Everyone who has said that the very successful demos probably put in more than 40hr weeks, are absolutely correct. I would be very interested to know what their earings work out to be per hour.
You are right as far as the hours needed, but IMHO, the most important part is having a downline. You will not be successful in any MLM organization without a deadline. You have to look past all of the koolaid to see the true picture.
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Old 02-06-2012, 01:06 PM   #20
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Question

Quote:
Originally Posted by lites View Post
I was a Hobby Demo. Until Jan 31,2012 I noticed I was short $19.48 so I thought I better order something to keep my Status. This was at 10:00 PM on the 31st and I already was cut off from ordering. Doesn't this come from UT and it would have been
8:00 there,and I am in IA. They said I could join again, but why do I want to join again
the way they treated me. I love the SU products.
.
Sorry - I am confused. Why did you have a deadline of January 31st? I thought the quarter ended on December 31st and now you have until the end of March to meet your minimums?

Maybe it is worth the call to Demo Support. Maybe the site was down for maintenance right then... I see to recall them doing some updating for SAB.
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Old 02-06-2012, 04:19 PM   #21
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Quote:
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You are right as far as the hours needed, but IMHO, the most important part is having a downline. You will not be successful in any MLM organization without a deadline. You have to look past all of the koolaid to see the true picture.
This is so true. Given the hours to pay ratio, you'd probably make more money as a barista for Starbucks.
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Old 02-06-2012, 04:46 PM   #22
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Every demo has their own definition of success. I've made my own minimums by myself for the most part until last fall and the Booking Blitz. I booked 3 workshops. One just barely qualified, one was totally bust, and 1 was the second biggest workshop I'd ever had in my 5 years as a demo.
The booking blitz helped me to get motivated to drum up some business.Well the blitz and the fact that our rent increased by several hundred dollars a month and took away a serious percentage of my stamping/beading money.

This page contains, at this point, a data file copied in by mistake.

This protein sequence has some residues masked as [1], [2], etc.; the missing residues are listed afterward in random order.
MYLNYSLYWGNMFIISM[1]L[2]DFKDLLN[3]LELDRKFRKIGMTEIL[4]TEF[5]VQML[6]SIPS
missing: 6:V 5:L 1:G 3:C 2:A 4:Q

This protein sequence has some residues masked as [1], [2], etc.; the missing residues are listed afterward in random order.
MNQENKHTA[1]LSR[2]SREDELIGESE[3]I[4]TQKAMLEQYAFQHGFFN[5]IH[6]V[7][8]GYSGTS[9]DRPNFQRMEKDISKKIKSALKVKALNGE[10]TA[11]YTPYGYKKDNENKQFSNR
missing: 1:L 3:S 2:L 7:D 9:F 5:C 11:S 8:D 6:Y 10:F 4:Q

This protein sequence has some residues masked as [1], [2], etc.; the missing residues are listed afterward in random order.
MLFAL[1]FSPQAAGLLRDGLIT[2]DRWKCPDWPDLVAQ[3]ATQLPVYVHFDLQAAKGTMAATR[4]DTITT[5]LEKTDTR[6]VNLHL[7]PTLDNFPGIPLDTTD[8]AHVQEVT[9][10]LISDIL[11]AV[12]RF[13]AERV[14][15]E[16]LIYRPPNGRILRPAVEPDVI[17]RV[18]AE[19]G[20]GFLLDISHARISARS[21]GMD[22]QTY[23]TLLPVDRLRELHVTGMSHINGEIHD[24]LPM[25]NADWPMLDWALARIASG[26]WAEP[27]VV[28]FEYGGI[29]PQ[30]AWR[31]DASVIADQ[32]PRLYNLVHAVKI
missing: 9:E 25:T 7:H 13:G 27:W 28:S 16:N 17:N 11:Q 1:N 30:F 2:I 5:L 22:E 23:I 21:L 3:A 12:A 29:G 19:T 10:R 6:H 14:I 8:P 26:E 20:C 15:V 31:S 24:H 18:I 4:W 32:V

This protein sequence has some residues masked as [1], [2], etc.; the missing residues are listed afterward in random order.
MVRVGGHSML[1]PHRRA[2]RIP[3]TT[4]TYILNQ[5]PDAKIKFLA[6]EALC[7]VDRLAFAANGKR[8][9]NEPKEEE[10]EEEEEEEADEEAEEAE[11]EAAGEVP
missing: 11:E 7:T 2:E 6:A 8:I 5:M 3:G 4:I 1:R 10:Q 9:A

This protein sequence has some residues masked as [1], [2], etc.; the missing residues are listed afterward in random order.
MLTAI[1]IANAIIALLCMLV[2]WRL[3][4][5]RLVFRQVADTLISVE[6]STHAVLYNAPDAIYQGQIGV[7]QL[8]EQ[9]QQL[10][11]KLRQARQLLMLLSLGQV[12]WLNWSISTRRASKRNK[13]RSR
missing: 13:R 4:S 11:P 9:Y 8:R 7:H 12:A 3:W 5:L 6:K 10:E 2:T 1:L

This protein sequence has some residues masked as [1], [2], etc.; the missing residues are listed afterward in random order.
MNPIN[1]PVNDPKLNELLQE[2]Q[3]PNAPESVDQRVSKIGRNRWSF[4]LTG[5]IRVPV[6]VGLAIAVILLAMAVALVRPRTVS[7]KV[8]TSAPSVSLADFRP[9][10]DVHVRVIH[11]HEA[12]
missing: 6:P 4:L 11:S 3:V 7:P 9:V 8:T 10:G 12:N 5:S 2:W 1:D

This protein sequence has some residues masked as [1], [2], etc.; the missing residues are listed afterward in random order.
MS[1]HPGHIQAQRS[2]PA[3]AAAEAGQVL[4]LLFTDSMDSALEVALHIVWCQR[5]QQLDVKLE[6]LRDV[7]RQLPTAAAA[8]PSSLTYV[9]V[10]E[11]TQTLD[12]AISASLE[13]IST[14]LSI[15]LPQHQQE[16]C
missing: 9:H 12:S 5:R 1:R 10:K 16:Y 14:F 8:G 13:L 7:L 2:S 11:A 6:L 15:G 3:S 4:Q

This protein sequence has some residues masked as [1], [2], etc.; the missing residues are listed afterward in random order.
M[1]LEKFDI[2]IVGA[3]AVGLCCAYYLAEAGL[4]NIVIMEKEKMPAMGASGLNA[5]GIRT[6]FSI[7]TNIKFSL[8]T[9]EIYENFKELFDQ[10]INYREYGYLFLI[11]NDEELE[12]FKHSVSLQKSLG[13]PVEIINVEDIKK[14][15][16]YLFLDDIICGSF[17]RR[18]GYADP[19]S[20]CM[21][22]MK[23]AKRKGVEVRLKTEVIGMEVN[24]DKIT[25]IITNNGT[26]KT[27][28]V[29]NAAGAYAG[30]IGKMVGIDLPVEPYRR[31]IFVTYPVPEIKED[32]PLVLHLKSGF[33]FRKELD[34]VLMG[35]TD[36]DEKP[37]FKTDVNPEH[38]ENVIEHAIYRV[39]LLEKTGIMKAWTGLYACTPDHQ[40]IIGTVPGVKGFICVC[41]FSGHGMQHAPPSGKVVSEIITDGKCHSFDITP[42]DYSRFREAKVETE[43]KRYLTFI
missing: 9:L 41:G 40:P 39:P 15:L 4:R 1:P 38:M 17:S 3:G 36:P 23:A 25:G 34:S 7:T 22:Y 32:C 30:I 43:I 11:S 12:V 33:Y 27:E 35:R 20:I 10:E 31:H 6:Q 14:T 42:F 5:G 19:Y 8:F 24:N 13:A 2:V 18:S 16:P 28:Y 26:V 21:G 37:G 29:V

My goal for now is for customers to make my minimums and then some for me. If I can pay for all of my supplies with the Instant Income form customer orders then I will consider myself successful. Right now I can't invest 40+ hours a week into being uber successful (my kids have too many church/school activities) with dozens in my downline and that's okay with me.
In economically depressed areas a person just needs to work a little harder and figure out creative ways to make money. Maybe you (general you need to be willing to travel a little further) Or maybe you need to figure out how to create very inexpensive but appealing projects.

Once I stopped being selective about who I gave my handmade cards and giftable items to and started giving them to everybody I knew over a period of time I saw an increase in interest/sales.

Making your business successful isn't necessarily an easy endeavor but neither is it impossible.
Figure out what success means to you. Once you have done that then you can more easily figure out what you will have to do to make it happen. Set goals. If you don't reach them by the deadline you set for yourself then reset the goals. If you need an active upline that will help you and motivate you as needed, find one. If you can work well on your own and are a self-motivator then sign up under whoever. Patience and persistence pay off- just not as fast as you might want them to sometimes.
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Old 02-08-2012, 05:46 PM   #23
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Quote:
Originally Posted by MathGoddess View Post
Sorry - I am confused. Why did you have a deadline of January 31st? I thought the quarter ended on December 31st and now you have until the end of March to meet your minimums?

Maybe it is worth the call to Demo Support. Maybe the site was down for maintenance right then... I see to recall them doing some updating for SAB.
She was probably in pending, in which case she would have had until Jan 31st to make her minimum.
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Old 02-08-2012, 06:01 PM   #24
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The demos that seem to do well in my area (I am not a demo) have "Stamp a Stacks" where they charge appropriately for the amt of cards made and/or a percent off of a purchase.